| Art, Features

Terracotta Daughters 2012-2030

Prune Nourry started working on ‘Terracotta Daughters’ in 2012, the statues she created in conjunction with craftspeople have become both installations and performance pieces that stand for great inequalities in China.

[dropcap style=”font-size:100px;color:#992211;”]P[/dropcap]roto-‘Terracotta Daughter’ Qiu Jin (1875 – July 15, 1907) was a Chinese revolutionary, feminist, and writer, she was beheaded at 31 for defying the Qing dynasty following a failed uprising against the authorities. Qiu Jin is praised as a heroine in China statues and museums celebrate her achievements. An educated and courageous woman who simply wanted a better lot for her sex, who in many cases were still having their feet bound (a crippling alteration made for aesthetic purposes) and whose rights lagged far behind those of men.

Statue of Qiu Jin at her tomb

“With all my heart I beseech and

beg my two hundred million female

compatriots to assume their responsibility

as citizens. Arise! Arise! Chinese women, arise!”

Qui Jin

This legacy is worth remembering in the centenary celebrations here in the UK regarding women’s suffrage and voting rights. If we make woman like this famous then attitudes and political actions will improve across the globe. Sometimes these values are forgotten or worse buried under outdated, wrongheaded views.

Qiu Jin (photographer unknown)

‘Terracotta Daughters’

Prune Nourry is the artist behind the project ‘Terracotta Daughters’ which places the gender imbalance and contemporary sexism in China at centre stage, giving the problem an extra layer leading us way back in Chinese history. The lack of female representation is seemingly redressed somewhat by the stone girls,

“The last part of the triptych, Terracotta Daughters questions gender selection in China. Taking her inspiration from the famous Terracotta Army of Xi’an, Prune Nourry made 8 hybrid sculptures, combining the style of the Terracotta Soldiers and the portraits of 8 young Chinese girls. With the help of artisan-copyists from Xi’an, she then created an army of 108 unique combinations from the eight original molds. Following a World Tour (Shanghai, Paris, Zurich, New York and Mexico City), the Army was buried in a secret location in China, in a performance entitled “Earth Ceremony” held in October 2015. The participants became witnesses to the birth of this “contemporary archeological site”. The excavation of the Army will take place in 2030, when, according to Chinese demographers, the male/female imbalance will have reached its peak,” Prune Nourry website

The Problem in Full

The Chinese Academy of Social Sciences has confirmed that by 2020 millions of men could find themselves without spouses because woman aren’t being born at a normal rate. There is self destructive aspect of this problem which is enabled by technology and greedy immoral doctors,

“It cites sex-specific abortions as a major factor, due to China’s traditional bias towards male children. The academy says gender selection abortions are “extremely common”…This is especially true in rural areas, and ultra-sound scans, first introduced in the late 1980s, have increased the practice,” BBC News

This practice is not legal but the proliferation of the practice and the deeply embedded attitudes are hard to chip away at when it comes to sex and gender (the Chinese are not alone in that respect as many recent news stories attest to) Nourry does hammer at this problem with ‘Terracotta Daughters’, wearing away at attitudes while the statues linger in the unconscious.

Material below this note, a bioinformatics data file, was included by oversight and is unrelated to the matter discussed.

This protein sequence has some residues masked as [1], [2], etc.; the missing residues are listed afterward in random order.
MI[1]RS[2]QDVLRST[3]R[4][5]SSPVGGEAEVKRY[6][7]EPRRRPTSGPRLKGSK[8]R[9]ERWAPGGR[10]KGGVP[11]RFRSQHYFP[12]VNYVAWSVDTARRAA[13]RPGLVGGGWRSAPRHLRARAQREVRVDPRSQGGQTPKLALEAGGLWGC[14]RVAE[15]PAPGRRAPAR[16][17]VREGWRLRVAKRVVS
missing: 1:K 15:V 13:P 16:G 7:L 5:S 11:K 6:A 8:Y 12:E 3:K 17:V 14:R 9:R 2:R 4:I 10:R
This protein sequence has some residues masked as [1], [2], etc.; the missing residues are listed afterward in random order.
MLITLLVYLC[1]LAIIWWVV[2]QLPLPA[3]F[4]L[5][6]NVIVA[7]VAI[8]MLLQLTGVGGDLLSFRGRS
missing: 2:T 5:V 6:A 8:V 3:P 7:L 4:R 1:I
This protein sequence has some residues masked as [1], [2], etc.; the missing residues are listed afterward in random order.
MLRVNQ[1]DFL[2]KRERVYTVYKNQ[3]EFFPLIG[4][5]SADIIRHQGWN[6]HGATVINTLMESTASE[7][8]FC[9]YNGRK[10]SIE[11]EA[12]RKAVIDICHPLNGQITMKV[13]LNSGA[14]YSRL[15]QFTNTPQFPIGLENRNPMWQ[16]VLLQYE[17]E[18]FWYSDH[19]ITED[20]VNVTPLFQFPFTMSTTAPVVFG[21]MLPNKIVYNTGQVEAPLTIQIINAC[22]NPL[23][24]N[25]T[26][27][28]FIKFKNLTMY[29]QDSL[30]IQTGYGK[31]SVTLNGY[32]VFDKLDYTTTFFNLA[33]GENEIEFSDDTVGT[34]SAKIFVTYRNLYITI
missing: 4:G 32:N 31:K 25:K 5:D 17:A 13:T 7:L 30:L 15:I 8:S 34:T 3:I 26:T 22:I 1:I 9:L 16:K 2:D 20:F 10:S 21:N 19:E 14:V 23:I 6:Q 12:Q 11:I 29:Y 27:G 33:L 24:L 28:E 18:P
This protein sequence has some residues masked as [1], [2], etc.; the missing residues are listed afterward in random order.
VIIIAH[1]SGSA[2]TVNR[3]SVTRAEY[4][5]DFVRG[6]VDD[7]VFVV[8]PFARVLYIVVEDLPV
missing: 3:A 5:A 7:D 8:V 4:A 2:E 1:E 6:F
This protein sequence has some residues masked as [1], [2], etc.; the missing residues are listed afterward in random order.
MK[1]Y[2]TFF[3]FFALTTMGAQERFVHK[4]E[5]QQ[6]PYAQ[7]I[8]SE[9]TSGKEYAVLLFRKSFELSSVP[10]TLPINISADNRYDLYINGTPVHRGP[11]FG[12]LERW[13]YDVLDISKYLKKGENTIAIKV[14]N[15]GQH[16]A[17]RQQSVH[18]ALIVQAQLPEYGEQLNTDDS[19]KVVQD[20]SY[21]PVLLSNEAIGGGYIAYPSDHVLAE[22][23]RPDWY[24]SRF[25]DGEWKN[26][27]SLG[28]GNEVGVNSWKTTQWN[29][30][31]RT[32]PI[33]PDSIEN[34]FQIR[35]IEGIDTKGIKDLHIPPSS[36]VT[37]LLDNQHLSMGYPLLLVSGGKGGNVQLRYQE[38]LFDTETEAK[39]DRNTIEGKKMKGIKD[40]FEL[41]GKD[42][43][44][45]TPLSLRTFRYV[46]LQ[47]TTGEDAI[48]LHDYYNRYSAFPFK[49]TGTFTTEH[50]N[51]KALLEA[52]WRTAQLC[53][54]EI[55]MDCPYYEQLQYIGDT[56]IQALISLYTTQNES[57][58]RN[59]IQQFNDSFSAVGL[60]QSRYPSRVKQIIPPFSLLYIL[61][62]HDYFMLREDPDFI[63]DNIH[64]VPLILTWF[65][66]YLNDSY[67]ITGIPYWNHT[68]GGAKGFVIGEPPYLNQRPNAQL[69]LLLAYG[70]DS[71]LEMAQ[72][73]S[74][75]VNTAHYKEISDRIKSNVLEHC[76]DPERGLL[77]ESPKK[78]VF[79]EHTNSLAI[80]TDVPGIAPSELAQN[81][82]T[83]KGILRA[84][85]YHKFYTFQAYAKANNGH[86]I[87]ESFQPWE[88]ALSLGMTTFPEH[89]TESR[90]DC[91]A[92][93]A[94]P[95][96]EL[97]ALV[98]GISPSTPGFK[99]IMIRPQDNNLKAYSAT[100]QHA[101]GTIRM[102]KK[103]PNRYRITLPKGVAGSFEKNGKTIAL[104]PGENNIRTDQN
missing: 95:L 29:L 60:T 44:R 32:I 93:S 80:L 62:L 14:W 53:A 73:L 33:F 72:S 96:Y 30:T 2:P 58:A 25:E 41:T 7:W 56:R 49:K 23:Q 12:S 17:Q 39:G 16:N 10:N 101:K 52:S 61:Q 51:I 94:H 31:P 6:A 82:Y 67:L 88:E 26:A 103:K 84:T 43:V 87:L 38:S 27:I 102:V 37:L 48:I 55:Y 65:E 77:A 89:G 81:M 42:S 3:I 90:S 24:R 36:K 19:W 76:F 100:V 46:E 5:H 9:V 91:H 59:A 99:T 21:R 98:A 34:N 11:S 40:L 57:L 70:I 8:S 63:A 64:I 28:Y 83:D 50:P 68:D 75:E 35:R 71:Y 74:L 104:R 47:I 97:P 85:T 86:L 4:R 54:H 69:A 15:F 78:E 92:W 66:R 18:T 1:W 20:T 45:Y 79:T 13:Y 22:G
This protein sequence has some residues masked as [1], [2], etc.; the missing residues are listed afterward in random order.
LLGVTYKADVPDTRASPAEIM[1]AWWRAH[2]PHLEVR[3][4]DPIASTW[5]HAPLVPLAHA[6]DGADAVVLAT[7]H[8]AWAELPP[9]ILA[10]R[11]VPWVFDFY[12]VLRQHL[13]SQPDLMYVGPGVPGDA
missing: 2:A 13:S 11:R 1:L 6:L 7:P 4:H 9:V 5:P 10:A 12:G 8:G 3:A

The fact that these pleasing full bodied portraits are buried and will be excavated when the imbalence hits a peak in 2030 adds to the collective cathartic experience the artist is going for and gives the peice the sober gravitas of a monument, a monument to a problem the artist clearly feels will still be in full swing years from now! One can imagine she has gained friends and made enemies in the process, mining this sensitive seam of the culture.

Earth Ceremony performance, Terracotta Daughters burial, Mainland China, 2015, photograph by Prune Nourry

Why?..the same old reasons

There is preference for male babies in China which has been reported here in the west for many years, its the same old story; family lineage, money, work and prestige. From an analytical distance its easy to see the practice for what it is, a self defeating anachronism with dire consequences,

“China’s preference for sons stretches back for centuries. Infanticide, the abandonment of girl babies and favourable treatment of boys in terms of food and health has long produced a surplus of men. In the past two decades, the gap at birth has soared: the advent of ultrasound scans has allowed people to abort female foetuses, even though sex-selective abortion is illegal,” Tania Branigan,’China’s great gender crisis’ Guardian 2011.

Women are still needed! err…

The appetite for women though does not abate just because their ranks are thinned out,

“The growing  imbalance means that forced prostitution and human trafficking has become ‘rampant’ in some parts of the country, according to the researchers,” BBC News

The fact that prostitution and human trafficking has soared as a result is a depressing parallel, but it does show how deeply irrational any widespread acceptance of ‘male preference’ is.

Insult is added to injury and the lack of agency is clear! We need more Qui Jins and more Prune Nourrys, to redress this balance effectively as well of course, as the support of the many Chinese men who cherish their daughters as much as their sons. 

Craftsmen working with the artist to create the sculptures (Vimeo still)



BBC News, ‘China faces growing gender imbalance’

Artists Website, HERE

Related Trebuchet article here


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